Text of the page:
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Rep. Pete Aguilar holds the line

By Patricia Guadalupe

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Members of the 118th Congress are heading this year on the campaign trail with the entire U.S.
House of Representatives and several key Senate seats up for grabs, in addition to the White
House. But this Congress is on track to having one of the least productive sessions ever. In its
first session last year, it passed only 34 bills, the lowest number since the Great Depression, and
only recently was able to pass a budget bill to avert a government shutdown after months of
infighting and delays.

Historically, the House is usually more productive in its second year– but that hasn’t panned out this year. But the media narrative of Congressional dysfunction has largely ignored what individual members are doing, including the record number of members of the Congressional Hispanic Caucus (CHC), and the House’s top Latino, Rep. Pete Aguilar of California.

Aguilar became the highest-ranking Latino when he was elected in 2022 by his colleagues as chair of the House Democratic Caucus, the party’s #3 position in the House leadership. Previously, he’d been serving as caucus vice chair, the #4 spot. Aguilar’s job is to help with messaging, to take back the House in the upcoming November elections, and in the meantime push the Democrats’ legislative agenda. He also serves on the powerful House Appropriations Committee.

Like other members of the CHC, Aguilar is involved in the caucus’ political action committee, BOLD PAC, which recently announced a national, six-figure effort with local organizations in key states such as Arizona, Florida, and Texas on Latino voter turnout. BOLD PAC was founded in 2001 to increase the number of Hispanics in Congress. “Latino voters will be integral to the 2024 elections, deciding whether Democrats are able to defend the White House, Senate, and take back the House. There is so much at stake for our community, and the future of America, highlighting the importance of ensuring that Latinos are mobilized and energized to vote for Democrats in November,” said BOLD PAC chair Rep. Linda Sánchez.

Aguilar gained national prominence after being named to the Congressional group investigating the January 6 Capitol insurrection and was the only Latino on that committee. Aguilar called the insurrection “one of the darkest days in our country’s history” and he considered it “an honor” to be appointed to the committee. “President Trump may not have gone to the Capitol, but what he did from the White House cannot be justified,” Aguilar said during one of the committee’s hearings.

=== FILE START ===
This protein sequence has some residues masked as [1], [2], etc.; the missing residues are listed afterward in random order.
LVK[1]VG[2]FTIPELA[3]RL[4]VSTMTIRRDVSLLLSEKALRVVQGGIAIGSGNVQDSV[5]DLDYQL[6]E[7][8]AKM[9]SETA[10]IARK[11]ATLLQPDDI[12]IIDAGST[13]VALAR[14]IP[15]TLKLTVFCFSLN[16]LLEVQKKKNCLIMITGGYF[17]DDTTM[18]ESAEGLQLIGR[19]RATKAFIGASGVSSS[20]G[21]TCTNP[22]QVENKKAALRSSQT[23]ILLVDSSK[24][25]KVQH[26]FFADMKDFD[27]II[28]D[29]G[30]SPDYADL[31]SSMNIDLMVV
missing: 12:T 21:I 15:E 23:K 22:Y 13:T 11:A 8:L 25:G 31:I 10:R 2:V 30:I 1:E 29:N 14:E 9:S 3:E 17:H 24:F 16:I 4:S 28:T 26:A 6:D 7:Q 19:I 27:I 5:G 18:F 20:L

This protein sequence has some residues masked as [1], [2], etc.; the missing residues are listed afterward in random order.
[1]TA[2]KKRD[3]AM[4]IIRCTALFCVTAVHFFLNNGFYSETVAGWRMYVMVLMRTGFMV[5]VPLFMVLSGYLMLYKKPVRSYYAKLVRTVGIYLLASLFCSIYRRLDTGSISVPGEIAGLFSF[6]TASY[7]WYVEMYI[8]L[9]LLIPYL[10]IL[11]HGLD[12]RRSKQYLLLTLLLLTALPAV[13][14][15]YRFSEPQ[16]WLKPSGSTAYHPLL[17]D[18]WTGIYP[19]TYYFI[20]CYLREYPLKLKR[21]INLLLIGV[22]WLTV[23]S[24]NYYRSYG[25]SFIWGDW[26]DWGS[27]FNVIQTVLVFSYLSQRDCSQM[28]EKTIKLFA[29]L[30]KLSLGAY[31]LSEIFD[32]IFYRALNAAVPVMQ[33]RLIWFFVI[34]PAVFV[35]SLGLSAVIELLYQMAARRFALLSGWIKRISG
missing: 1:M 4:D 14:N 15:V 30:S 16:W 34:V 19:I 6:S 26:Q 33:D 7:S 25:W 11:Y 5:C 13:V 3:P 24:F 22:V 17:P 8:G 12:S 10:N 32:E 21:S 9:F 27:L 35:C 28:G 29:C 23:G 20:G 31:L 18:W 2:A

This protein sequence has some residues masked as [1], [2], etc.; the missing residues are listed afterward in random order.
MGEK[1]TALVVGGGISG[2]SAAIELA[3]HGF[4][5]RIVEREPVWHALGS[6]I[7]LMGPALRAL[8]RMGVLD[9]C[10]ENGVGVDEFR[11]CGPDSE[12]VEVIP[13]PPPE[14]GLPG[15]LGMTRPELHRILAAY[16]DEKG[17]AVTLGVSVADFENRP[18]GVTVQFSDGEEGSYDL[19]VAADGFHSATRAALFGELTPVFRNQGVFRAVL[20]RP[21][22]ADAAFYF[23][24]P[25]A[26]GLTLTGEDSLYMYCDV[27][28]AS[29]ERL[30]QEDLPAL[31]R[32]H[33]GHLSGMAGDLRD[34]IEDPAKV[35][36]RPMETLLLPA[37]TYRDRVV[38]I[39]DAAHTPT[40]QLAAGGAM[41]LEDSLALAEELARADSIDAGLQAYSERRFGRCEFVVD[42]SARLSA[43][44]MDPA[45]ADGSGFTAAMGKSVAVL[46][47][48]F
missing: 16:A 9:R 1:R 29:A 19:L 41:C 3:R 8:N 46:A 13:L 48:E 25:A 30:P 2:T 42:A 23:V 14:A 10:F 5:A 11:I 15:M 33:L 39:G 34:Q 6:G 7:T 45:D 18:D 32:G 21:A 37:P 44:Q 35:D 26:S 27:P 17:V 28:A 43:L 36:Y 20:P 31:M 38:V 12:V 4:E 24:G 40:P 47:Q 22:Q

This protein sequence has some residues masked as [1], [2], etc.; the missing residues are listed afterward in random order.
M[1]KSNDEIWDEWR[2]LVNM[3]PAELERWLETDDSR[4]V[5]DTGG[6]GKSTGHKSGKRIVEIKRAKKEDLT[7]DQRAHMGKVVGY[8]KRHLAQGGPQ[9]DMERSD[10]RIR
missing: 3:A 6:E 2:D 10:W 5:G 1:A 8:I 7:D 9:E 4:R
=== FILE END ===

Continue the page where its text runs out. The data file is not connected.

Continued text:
Aguilar got his political start in his mid-20s when he became the youngest member of the city council in Redlands, California, about 60 miles east of downtown Los Angeles. He later became mayor before heading to the nation’s capital from a district that is currently about 62% Hispanic.

Aguilar is considered a bit of a calming presence in a Congress filled with turmoil, even when members of his own party have disagreements. Not that long ago, the CHC was embroiled in a controversy surrounding its currently leader, Rep. Nannette Barragán. The CHC’s executive director had left, following an exodus of employees and the caucus was left without a staff for the first time ever. only a month after Barragán had taken over for a two-year term. Caucus members held a virtual meeting and Aguilar was on the call to “help calm tensions,” according to observers.

But Aguilar did cause a bit of a commotion earlier in the year when he called for a fellow
legislator to step down: “Latinos face barriers and discrimination across the board in so many
categories, including in our justice system. This is not that. It would be best if he resigned. It
doesn’t bring me or any of us joy to say that he should resign. But he should for the betterment
of the Democratic Party. For the people of New Jersey. It’s better that he fights this trial outside
of the halls of Congress.”

Aguilar was weighing in on Senator Robert Menéndez of New Jersey who has been
indicted on federal bribery charges. Menéndez vehemently denies any wrongdoing and has even
claimed that he is being persecuted for his ethnicity, an allegation that Aguilar dismisses. “What
we read in the indictment and the charges, we should not conflate the discrimination and the
issues and the barriers that Latinos have in the justice system and across industries,” Aguilar said
at a press conference on Capitol Hill.

Ironically, Aguilar has the same leadership position that Menéndez himself held some
two decades ago when he was in the House. Aguilar is the most prominent Latino legislator to
call for the highest-ranking Latino in the Senate to leave office. While some have joined in, most
elected officials and other Latino leaders are staying mum.

Very active on social media, Aguilar recently commented on Wasington’s other sport
besides politics: football. From San Bernardino to the Nation’s Capitol. The @Commanders are
getting a great one in Jayden. #NFLdraft
, Aguilar posted on X about Jayden Daniels, a
quarterback from Aguilar’s district who was selected by the Washington Commanders.

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